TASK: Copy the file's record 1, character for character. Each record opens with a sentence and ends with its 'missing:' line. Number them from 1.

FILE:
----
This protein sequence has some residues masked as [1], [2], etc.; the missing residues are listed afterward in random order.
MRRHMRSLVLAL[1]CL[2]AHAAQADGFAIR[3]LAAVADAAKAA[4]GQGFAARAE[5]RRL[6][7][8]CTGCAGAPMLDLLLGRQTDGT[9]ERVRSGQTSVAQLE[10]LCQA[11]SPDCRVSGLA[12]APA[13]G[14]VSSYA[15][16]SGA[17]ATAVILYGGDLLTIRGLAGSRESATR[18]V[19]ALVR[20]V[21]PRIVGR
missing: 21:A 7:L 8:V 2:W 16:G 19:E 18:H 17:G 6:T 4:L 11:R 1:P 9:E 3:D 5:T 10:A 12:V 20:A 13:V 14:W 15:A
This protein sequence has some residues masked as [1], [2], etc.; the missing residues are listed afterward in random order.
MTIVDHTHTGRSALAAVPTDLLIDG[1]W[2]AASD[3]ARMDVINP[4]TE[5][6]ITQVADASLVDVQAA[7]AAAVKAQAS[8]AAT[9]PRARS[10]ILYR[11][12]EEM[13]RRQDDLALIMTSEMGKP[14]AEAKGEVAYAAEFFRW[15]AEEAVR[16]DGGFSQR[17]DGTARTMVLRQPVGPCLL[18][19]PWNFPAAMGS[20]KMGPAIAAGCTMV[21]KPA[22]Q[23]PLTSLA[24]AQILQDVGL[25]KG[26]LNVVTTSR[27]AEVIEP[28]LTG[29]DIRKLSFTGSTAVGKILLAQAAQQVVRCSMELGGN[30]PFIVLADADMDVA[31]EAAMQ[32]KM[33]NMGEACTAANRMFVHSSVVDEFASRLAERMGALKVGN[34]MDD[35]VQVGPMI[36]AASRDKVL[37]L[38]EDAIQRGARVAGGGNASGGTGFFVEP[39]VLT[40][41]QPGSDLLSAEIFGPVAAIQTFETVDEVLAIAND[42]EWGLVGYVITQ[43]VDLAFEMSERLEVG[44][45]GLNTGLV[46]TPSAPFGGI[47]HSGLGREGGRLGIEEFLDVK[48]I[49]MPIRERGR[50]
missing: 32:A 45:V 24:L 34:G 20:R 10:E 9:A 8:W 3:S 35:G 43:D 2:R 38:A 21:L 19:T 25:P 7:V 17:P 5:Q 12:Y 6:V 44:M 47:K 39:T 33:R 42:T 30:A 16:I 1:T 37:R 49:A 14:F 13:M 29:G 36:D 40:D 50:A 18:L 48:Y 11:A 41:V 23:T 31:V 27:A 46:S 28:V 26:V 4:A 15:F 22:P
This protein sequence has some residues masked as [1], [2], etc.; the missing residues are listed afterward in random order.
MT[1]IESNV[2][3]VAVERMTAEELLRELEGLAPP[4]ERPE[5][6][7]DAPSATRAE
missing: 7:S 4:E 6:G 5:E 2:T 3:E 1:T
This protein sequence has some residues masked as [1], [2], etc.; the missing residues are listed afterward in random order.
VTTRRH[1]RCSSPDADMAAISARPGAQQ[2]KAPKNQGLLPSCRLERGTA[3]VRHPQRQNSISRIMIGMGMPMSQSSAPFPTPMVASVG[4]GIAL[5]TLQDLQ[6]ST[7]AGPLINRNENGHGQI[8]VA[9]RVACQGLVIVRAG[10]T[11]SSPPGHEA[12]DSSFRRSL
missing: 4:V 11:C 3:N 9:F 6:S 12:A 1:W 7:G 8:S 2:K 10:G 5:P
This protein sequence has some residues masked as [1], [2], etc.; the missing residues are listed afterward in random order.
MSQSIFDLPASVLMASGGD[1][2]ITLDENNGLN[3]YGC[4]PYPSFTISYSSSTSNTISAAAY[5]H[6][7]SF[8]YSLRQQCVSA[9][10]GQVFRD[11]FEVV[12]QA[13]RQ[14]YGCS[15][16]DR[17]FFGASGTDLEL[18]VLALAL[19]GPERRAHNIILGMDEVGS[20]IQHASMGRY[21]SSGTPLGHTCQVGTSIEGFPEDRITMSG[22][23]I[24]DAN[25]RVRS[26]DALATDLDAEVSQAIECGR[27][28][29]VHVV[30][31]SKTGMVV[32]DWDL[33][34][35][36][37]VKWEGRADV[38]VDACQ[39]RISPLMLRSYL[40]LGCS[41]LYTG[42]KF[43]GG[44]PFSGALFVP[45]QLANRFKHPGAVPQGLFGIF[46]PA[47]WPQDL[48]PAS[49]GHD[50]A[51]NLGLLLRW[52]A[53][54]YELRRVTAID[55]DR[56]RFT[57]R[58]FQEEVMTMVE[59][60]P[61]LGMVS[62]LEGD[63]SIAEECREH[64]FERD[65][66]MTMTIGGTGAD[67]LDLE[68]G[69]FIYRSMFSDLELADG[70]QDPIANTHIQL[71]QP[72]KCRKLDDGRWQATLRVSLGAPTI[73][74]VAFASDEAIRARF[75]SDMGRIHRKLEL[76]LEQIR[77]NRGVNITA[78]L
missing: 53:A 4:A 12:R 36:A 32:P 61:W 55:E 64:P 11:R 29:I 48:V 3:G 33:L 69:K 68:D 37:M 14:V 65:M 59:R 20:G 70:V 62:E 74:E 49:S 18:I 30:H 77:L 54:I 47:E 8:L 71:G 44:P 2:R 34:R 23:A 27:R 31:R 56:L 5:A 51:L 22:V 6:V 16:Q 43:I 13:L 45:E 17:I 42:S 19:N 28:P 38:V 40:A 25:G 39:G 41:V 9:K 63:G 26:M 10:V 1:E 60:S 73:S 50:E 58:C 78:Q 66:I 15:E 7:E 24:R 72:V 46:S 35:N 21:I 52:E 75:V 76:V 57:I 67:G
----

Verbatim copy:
This protein sequence has some residues masked as [1], [2], etc.; the missing residues are listed afterward in random order.
MRRHMRSLVLAL[1]CL[2]AHAAQADGFAIR[3]LAAVADAAKAA[4]GQGFAARAE[5]RRL[6][7][8]CTGCAGAPMLDLLLGRQTDGT[9]ERVRSGQTSVAQLE[10]LCQA[11]SPDCRVSGLA[12]APA[13]G[14]VSSYA[15][16]SGA[17]ATAVILYGGDLLTIRGLAGSRESATR[18]V[19]ALVR[20]V[21]PRIVGR
missing: 21:A 7:L 8:V 2:W 16:G 19:E 18:H 17:G 6:T 4:L 11:R 1:P 9:E 3:D 5:T 10:A 12:V 20:A 13:V 14:W 15:A